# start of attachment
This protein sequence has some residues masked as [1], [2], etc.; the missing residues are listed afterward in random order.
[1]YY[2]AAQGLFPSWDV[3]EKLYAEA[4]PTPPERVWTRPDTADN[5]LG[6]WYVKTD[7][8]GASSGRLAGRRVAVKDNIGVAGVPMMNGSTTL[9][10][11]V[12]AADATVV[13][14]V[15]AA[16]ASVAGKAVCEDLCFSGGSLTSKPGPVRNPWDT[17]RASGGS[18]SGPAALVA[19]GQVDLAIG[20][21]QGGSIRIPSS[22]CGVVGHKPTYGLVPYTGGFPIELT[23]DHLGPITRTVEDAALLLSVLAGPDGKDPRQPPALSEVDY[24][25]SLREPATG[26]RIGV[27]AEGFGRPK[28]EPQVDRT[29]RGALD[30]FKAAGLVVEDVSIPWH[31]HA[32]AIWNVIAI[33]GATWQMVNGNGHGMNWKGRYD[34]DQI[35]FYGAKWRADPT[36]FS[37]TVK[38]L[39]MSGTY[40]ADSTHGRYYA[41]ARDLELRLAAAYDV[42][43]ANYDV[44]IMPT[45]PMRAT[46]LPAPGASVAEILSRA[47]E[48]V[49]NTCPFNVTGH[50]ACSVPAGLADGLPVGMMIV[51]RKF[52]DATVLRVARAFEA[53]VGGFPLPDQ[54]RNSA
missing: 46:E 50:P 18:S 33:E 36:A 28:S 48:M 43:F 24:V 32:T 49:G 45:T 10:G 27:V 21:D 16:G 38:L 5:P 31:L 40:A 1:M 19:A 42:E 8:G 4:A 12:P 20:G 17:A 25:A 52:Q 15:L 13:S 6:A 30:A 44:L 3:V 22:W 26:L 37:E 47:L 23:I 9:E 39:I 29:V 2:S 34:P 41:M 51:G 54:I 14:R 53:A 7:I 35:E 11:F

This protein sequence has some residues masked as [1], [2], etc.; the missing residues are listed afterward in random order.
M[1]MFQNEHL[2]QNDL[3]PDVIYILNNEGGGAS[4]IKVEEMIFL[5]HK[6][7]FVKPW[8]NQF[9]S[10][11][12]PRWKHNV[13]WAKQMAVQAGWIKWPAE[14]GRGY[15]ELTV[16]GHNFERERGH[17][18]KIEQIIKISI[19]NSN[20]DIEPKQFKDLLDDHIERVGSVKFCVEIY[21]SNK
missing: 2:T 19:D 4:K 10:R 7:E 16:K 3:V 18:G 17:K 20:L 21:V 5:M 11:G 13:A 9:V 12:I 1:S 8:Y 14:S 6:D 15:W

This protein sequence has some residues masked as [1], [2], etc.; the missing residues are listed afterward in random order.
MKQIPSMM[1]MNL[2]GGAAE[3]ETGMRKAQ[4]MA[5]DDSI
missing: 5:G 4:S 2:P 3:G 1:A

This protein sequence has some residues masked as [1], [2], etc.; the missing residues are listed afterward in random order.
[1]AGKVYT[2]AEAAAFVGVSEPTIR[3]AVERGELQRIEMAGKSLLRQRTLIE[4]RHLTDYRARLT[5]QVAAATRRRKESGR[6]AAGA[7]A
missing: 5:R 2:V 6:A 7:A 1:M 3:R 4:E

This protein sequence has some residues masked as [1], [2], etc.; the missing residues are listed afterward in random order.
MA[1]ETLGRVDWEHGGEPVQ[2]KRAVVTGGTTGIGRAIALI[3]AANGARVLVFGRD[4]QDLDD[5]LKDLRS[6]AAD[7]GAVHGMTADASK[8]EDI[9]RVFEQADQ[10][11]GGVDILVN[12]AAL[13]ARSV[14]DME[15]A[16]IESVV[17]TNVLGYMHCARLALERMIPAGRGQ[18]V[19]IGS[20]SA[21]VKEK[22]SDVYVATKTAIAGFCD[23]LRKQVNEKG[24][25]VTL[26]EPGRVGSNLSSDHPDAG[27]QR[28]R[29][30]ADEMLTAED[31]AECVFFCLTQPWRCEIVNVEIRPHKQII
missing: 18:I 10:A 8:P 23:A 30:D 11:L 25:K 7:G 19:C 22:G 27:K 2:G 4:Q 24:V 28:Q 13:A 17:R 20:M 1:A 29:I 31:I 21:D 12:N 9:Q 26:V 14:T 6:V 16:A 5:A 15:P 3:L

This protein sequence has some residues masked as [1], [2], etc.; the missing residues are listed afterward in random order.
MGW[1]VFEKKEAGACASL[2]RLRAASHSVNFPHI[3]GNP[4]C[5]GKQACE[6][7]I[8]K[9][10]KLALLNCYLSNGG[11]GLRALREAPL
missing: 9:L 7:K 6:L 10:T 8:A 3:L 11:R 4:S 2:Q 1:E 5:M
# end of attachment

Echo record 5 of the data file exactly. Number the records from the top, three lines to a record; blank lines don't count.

This protein sequence has some residues masked as [1], [2], etc.; the missing residues are listed afterward in random order.
MA[1]ETLGRVDWEHGGEPVQ[2]KRAVVTGGTTGIGRAIALI[3]AANGARVLVFGRD[4]QDLDD[5]LKDLRS[6]AAD[7]GAVHGMTADASK[8]EDI[9]RVFEQADQ[10][11]GGVDILVN[12]AAL[13]ARSV[14]DME[15]A[16]IESVV[17]TNVLGYMHCARLALERMIPAGRGQ[18]V[19]IGS[20]SA[21]VKEK[22]SDVYVATKTAIAGFCD[23]LRKQVNEKG[24][25]VTL[26]EPGRVGSNLSSDHPDAG[27]QR[28]R[29][30]ADEMLTAED[31]AECVFFCLTQPWRCEIVNVEIRPHKQII
missing: 18:I 10:A 8:P 23:A 30:D 11:L 25:K 7:G 19:C 22:G 27:K 2:G 4:Q 24:V 28:Q 13:A 17:R 20:M 1:A 29:I 31:I 21:D 12:N 9:Q 26:V 14:T 6:V 16:A 5:A 15:P 3:L